I really, really, REALLY liked the "Infinite Typewriters" storyline. I think you're really stretching your storytelling skills. What's been your favorite storyline so far?
"Infinite Typewriters" is my favorite as well, although I think it's to be expected that you're the most invested in the work you're currently involved in. I don't even think about the old material, really, except for reasons of continuity and to steal ideas from my younger self. Storylines are really arbitrary divisions at this point.
Sometimes I ask creators who their favorite characters are. Screw that. I want to know what inspired the creation of Diablo, the satanist chicken, because he's MY favorite character.
Diablo is more of a lapsed Satanist at this point, I would say.
I created Diablo because I needed a character that would motivate story. Jon and Phillip are essentially lazy and would never get into any trouble if left to their own devices. They would just drink. Action isn't really in their nature. So in order to force them into situations where they would get into trouble and have to remedy things, I needed someone that was very effective at causing trouble. Diablo loves chaos.
But I think we're going to see a lot of changes in his character in the next few years. He's a father now, he's travelling the multiverse, that does things to a chicken.
Okay, now that that's out of the way, which one is YOUR favorite character? (I think Megan was a really good addition to the mostly-male cast.) Neil and Bob? Gregor Mendel? (I think we can say categorically that this is the only comic in the world that has Gregor Mendel as a villain.)
I think Fineas is probably the character I'm most interested in writing for at this point. He's had the biggest transformation, the most interesting story. Phillip is also fun to write for because I'm never really sure what he's going to do at any given moment. But I don't have favorites the way that a reader might. I'm a bit too close to the strip to enjoy it the same way that someone else does.
Do you regret any of the story arcs you've run? "Good Hitler vs. Space Hitler" comes to mind. Or wish you had changed the length or direction of some of them?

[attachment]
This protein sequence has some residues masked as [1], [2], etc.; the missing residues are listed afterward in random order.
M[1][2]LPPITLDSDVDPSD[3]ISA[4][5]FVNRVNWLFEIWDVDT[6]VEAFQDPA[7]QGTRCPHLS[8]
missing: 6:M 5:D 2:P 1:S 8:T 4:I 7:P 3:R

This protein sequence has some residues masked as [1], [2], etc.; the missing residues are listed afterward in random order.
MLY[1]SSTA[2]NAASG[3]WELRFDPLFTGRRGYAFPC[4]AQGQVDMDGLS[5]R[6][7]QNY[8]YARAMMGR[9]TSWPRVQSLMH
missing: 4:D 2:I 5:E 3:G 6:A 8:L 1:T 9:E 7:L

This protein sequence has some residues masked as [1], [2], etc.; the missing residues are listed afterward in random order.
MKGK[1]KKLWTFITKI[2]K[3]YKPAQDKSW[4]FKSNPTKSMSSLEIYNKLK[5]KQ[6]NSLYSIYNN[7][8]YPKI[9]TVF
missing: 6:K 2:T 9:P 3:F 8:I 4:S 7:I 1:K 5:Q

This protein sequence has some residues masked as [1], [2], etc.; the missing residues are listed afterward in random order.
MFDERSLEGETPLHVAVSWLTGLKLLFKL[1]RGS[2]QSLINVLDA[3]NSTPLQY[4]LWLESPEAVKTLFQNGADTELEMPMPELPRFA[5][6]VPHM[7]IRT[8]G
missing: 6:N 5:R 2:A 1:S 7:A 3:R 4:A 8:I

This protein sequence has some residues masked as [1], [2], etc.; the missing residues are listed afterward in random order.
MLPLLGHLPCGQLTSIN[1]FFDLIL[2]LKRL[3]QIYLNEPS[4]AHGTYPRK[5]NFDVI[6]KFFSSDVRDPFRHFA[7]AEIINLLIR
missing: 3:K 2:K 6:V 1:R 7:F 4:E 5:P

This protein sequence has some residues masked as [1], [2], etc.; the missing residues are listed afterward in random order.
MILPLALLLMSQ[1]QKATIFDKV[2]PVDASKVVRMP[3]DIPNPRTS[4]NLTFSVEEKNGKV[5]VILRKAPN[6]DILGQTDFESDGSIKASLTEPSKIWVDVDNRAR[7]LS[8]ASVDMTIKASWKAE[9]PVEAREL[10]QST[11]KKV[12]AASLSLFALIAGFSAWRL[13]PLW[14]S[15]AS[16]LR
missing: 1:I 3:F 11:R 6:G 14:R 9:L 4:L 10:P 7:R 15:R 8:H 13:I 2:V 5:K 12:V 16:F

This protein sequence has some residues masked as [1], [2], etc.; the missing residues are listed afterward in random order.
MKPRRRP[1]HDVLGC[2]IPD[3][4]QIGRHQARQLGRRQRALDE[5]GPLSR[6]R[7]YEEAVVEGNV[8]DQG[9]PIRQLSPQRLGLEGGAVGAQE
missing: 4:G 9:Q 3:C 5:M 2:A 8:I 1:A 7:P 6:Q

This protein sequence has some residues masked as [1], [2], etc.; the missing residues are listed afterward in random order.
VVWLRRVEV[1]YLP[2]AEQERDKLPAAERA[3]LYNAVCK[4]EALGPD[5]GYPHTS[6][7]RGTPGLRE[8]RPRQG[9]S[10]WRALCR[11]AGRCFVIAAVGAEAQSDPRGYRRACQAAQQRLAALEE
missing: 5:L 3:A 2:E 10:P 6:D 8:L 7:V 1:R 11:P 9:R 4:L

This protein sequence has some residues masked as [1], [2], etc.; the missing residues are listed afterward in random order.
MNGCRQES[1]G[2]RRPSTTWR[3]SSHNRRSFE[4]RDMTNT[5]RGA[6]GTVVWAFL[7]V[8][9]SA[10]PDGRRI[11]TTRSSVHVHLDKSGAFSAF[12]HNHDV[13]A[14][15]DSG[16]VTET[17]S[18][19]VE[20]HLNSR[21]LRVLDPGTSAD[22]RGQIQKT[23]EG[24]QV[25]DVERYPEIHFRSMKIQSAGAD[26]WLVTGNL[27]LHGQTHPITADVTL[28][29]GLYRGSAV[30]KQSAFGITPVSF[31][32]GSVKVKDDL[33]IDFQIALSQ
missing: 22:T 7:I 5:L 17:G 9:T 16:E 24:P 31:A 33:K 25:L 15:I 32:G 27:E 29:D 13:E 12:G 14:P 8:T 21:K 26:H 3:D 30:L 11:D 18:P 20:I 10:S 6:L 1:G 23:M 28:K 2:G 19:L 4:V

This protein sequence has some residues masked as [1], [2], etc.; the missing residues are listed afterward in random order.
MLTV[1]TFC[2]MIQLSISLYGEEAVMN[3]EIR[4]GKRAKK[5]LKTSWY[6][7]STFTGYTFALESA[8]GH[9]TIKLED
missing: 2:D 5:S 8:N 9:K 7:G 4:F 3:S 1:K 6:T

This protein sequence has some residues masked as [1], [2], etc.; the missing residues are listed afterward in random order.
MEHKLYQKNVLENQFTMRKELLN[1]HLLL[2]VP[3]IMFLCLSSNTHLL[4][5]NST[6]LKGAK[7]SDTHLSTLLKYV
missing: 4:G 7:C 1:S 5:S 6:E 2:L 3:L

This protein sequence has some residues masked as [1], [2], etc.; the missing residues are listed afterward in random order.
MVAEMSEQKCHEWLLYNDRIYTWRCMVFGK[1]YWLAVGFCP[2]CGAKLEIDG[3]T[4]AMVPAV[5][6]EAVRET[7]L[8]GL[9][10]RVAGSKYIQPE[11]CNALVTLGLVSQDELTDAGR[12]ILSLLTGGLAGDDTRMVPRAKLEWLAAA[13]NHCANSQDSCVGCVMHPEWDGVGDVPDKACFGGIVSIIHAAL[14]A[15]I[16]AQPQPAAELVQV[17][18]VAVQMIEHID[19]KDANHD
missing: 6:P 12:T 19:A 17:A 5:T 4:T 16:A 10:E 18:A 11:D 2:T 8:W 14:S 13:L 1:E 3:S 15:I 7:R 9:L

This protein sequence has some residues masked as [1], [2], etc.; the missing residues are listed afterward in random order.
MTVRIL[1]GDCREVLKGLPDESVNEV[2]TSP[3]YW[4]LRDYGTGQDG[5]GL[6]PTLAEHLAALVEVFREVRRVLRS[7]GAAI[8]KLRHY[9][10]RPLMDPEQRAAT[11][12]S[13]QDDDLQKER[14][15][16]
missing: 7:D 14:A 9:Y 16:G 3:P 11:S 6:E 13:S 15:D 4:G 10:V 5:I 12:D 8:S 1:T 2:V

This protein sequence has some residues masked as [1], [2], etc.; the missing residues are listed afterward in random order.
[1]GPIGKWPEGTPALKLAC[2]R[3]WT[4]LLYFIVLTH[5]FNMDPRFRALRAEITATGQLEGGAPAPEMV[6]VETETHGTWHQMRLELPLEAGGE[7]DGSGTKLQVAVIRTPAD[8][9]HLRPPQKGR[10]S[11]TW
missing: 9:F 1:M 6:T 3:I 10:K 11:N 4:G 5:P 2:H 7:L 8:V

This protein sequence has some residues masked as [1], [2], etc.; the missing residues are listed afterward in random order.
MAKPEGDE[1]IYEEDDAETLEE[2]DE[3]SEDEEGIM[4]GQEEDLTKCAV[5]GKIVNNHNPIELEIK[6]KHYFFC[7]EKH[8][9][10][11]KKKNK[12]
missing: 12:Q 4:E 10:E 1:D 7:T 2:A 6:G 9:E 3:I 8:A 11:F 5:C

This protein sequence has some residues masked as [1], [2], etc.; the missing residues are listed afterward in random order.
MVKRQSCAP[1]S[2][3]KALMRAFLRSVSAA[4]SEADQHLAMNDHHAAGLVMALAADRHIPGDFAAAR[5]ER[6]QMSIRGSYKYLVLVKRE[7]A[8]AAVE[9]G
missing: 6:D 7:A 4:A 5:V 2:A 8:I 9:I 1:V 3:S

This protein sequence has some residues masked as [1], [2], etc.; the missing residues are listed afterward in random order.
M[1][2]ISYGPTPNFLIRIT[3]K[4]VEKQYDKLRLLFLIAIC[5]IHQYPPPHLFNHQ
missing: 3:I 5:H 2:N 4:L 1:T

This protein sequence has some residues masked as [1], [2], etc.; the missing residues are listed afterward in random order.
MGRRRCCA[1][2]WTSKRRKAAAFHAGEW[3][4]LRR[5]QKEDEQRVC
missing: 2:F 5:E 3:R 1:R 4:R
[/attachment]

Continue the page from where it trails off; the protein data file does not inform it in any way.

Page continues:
For certain, I can look back and see things that I could have done differently, but "Good Hitler vs. Space Hitler" wasn't one of them. I had a blast writing and drawing it and from the responses we got it's safe to say that it was one of the most popular arcs to date. It was a fun challenge to take someone so universally reviled and try to find a way to get the audience to root for him. My only regret in regards to "GHvSH" is that I don't have time for a spinoff strip.
How has the webcomic scene changed since you first began? What do you see as the most hopeful trends happening currently in webcomics?
Well, for one thing, there was no "webcomics scene" when I first started. Goats rose from the primordial ooze, long before I was aware that there were any other webcomics (before anyone had probably used the word "webcomic" I believe). There were probably less than five regular ongoing webcomics, and I only learned about them later.
So, to answer your question, the "scene" has changed in that it has started to exist.
Trends are for sheep. I'd rather see a person innovate and fail than see a thousand people glom on to a trend.
What are your future plans for Goats—any other media being contemplated? (Goats on Adult Swim would be a dream come true…) Any other projects you have planned, non-Goats?
I have learned that is it best not to talk about your plans until you're done with whatever it is you're planning. To boast of your future conquests is to invite disaster.
But the present conquests? Boast away.